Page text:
Parents and teachers gaped at the young writers, uncertain whether to reproach or praise these young adults for their language in writing about decidedly adult issues. —Tobi Jacobi, English Journal, March 2007 For years I fretted over these questions and reproached myself for not having taken that diary when it was offered to me in 1945. —John Hope Franklin, Race and History, 1989 She did not reproach herself with her failure; but she would have been happier if there had been less discrepancy between her words to Sophy Viner and the act which had followed them. —Edith Wharton, The Reef, 1912 our neighbor loudly reproached us for tromping through his yard she cleared her throat as a way of reproaching us for having our elbows on the table
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Recent Examples on the Web: Noun

Despite his association with notorious political boss George B. Cox, Herrmann was considered honest and above reproach. Cincinnati Enquirer, Cincinnati.com, "Our history: Major League Baseball birthed in Cincinnati," 27 June 2018 This doesn’t mean that XXXTentacion and his fans were beyond reproach or that the widespread reluctance by the press to embrace his music was unwarranted. Danielle Jackson, Longreads, "On Mourning, Learning a More Sober Fandom, and Letting Go," 28 June 2018 Councilor Lydia Edwards said the city must ensure that the independent inquiry is perceived as beyond reproach. Meghan E. Irons, BostonGlobe.com, "Questions raised about City Hall ties of outside counsel investigating Fire Department," 18 June 2018 When not to be receives reproach of being, / And the just pleasure lost, which is so deemed / Not by our feeling, but by others' seeing. Nicole Silverberg, GQ, "Op-Ed: An Intellectual's Defense of Roseanne," 30 May 2018 The provenance of these objects is beyond reproach. Edward Rothstein, WSJ, "An Awkward Trek Through Time at the Penn Museum," 14 May 2018 The controversy was a departure from how previous administrations handled military casualties, and provided another illustration of how Trump has been willing to feud publicly, even with individuals typically seen as beyond reproach. Dan Lamothe And Missy Ryan, BostonGlobe.com, "Military investigation of Niger debacle finds numerous failures in planning," 10 May 2018 James' numbers these playoffs put him beyond reproach in almost any discussion. Joe Vardon, cleveland.com, "LeBron James is using the word 'championship' again about the Cavaliers," 7 May 2018 During the early days of the rights and suffrage movements, leaders like Jane Cunningham Croly and Ida B. Wells were socialites who were above reproach. Elizabeth Wellington, Philly.com, "Messy women may actually liberate us all | Elizabeth Wellington," 24 Apr. 2018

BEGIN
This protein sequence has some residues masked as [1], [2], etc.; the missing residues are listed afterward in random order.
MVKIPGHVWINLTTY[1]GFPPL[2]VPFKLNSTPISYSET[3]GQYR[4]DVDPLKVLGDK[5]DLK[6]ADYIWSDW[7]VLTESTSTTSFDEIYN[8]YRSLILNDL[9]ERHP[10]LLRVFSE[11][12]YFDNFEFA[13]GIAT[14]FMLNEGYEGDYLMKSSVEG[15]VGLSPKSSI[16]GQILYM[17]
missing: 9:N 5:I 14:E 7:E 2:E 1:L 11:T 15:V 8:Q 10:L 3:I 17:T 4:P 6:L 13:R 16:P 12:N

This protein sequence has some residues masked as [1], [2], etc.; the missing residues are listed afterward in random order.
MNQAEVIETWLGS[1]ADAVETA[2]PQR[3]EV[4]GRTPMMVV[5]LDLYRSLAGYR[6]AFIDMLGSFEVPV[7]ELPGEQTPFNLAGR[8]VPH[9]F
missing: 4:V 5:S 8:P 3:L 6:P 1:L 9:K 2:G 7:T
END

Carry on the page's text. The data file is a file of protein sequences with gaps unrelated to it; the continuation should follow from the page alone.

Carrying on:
Recent Examples on the Web: Verb